Features
USAID

Aid dependents

Charity | World Relief's almost-hire spotlights ministries need for government funds

World Relief is

the compassion and benevolence arm of the National Association of Evangelicals (NAE). "We're not the mouth of the NAE, but we are its arms and legs," said Don Golden, the group's senior vice president of church engagement.

In theory, World Relief gets its support-and marching orders-from the 45,000 evangelical, theologically conservative members of the NAE. But in reality, only about 1 percent of NAE churches provide financial support for World Relief. In 2008, $31 million of its $60 million budget came from government grants-from the U.S. Agency for International Development (USAID) and from other agencies that fund refugee resettlement work.

We see you’ve been enjoying the content on our exclusive member website. Ready to get unlimited access to all of WORLD’s member content?
Get your risk-free, 30-Day FREE Trial Membership right now.
(Don’t worry. It only takes a sec—and you don’t have to give us payment information right now.)

Get your risk-free, 30-Day FREE Trial Membership right now.

"World Relief was highly embraced by the Bush administration," Golden said. Indeed, the $31 million World Relief received-mostly as a result of the Bush administration's emphasis on faith-based initiatives-was up from just $17 million in 2002.

So if World Relief doesn't continue to be "highly embraced" by the current administration, the organization could face serious financial consequences. That's where World Relief's appointment of Andrew Mwavua as National Campaign Director came in. Mwavua was a field organizer and rising star in Barack Obama's campaign organization. "Whatever one thinks of Obama's governing," Golden said in a letter announcing the appointment in late August, "who can deny the brilliance of his organizing by the current administration?"

He also has relationships with senior members of the Obama administration, and as Chad Hayward, executive director for the Association of Evangelical Relief and Development Organizations (AERDO), said: "To be able to navigate USAID, relationships are key."

Both Golden and Mwavua told WORLD that the appointment was not an attempt to "make nice" with the Obama administration in order to keep the money flowing. Indeed, they said Mwavua would focus the skills he learned in the Obama campaign to mobilize NAE member churches to "engage" the work of World Relief. Golden said, "This is part of a strategy, a vision, to see the American church unleashed." Mwavua, however, said he is a member of a Seventh-day Adventist church and when asked whether he was pro-life, he responded, "I am not pro-abortion."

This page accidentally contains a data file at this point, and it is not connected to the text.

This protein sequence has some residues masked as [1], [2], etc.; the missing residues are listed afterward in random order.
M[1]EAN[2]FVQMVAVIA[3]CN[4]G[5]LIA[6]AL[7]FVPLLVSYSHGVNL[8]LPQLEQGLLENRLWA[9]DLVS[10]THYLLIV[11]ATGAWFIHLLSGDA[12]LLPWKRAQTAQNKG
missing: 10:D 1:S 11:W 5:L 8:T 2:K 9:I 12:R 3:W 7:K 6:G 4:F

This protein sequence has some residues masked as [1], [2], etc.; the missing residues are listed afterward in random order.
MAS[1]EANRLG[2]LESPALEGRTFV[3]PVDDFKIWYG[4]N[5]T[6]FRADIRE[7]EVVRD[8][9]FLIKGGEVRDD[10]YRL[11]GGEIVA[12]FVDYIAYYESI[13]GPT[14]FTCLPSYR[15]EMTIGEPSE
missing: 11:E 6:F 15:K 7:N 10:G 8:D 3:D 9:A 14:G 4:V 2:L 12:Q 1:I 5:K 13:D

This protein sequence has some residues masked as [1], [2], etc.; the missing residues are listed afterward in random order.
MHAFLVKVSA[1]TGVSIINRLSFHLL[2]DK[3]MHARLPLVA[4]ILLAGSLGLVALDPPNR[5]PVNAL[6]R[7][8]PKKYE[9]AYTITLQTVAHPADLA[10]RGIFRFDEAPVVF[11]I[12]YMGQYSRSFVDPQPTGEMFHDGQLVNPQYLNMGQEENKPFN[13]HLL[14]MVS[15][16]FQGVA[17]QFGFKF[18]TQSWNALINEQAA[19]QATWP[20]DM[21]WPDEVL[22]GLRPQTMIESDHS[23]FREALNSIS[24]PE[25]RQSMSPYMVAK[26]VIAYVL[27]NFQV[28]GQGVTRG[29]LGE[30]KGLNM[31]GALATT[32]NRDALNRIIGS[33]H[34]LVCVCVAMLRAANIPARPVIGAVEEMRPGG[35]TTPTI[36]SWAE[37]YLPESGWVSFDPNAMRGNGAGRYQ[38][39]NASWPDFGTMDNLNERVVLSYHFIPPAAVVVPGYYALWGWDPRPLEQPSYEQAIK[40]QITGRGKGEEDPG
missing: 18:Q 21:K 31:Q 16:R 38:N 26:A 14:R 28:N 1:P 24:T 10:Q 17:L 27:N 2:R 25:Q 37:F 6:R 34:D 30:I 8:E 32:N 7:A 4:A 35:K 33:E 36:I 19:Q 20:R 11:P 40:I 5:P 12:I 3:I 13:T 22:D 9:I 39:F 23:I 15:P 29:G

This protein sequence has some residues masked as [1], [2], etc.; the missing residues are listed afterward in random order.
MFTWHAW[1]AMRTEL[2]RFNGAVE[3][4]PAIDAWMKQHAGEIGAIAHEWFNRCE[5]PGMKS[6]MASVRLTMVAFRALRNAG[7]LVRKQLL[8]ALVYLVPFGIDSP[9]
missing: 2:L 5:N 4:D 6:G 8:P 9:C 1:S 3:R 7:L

Only days after an Aug. 28 interview with WORLD, and just weeks after Don Golden touted Mwavua's "brilliance," Mwavua abruptly resigned Sept. 1 from World Relief. Mwavua refused comment, saying he didn't want anything he said to contradict what World Relief might say. World Relief refused comment, citing privacy concerns.

Personnel decisions have been closely scrutinized in recent years at NAE, where former president Ted Haggard resigned in a drug and sex scandal in 2006. Richard Cizik, long NAE's vice president for governmental affairs, resigned in 2008 because his public behavior and statements, while not scandalous, were at odds with NAE member churches.

Few other major Christian relief organizations may have more to lose by changes at USAID or other agencies than World Relief (see chart). And at USAID there is personnel uncertainty. Obama has yet to name a new administrator for the agency. Stanley Carlson-Thies, who worked in the White House Office of Faith-Based and Community Initiatives during the Bush administration, said the delay could be a good sign: "I think the new administration originally had skepticism about what faith-based groups were doing, but now that they've taken a close look, they've re-evaluated that skepticism. Not only is it not as bad as they thought, some of it is working pretty well."

But he and others note that for now programs are being funded according to "whatever the autopilot position is"-which may not be a good thing, given that foreign aid is a reflection of U.S. foreign policy and the numbers are too large to leave to chance: The 2010 Foreign Operations budget will top $35 billion. Given those numbers, Carlson-Thies said, "I can see every reason why faith groups who are thinking ahead might want to have people on board who can shape the direction of funding in what could potentially be a very different environment."

Warren Cole Smith
Warren Cole Smith

Warren, who lives in Charlotte, N.C., is vice president of WORLD News Group and the host of the radio program Listening In. Follow Warren on Twitter @WarrenColeSmith.

Comments

You must be a WORLD member to post comments.

    Keep Reading

     

    Management mania

    Christian youth organization struggles to survive financial turmoil

    Advertisement